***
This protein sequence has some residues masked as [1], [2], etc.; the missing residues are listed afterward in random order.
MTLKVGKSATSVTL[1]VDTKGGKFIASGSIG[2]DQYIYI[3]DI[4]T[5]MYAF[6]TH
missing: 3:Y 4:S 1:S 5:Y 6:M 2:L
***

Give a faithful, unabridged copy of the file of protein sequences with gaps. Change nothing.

This protein sequence has some residues masked as [1], [2], etc.; the missing residues are listed afterward in random order.
MTLKVGKSATSVTL[1]VDTKGGKFIASGSIG[2]DQYIYI[3]DI[4]T[5]MYAF[6]TH
missing: 3:Y 4:S 1:S 5:Y 6:M 2:L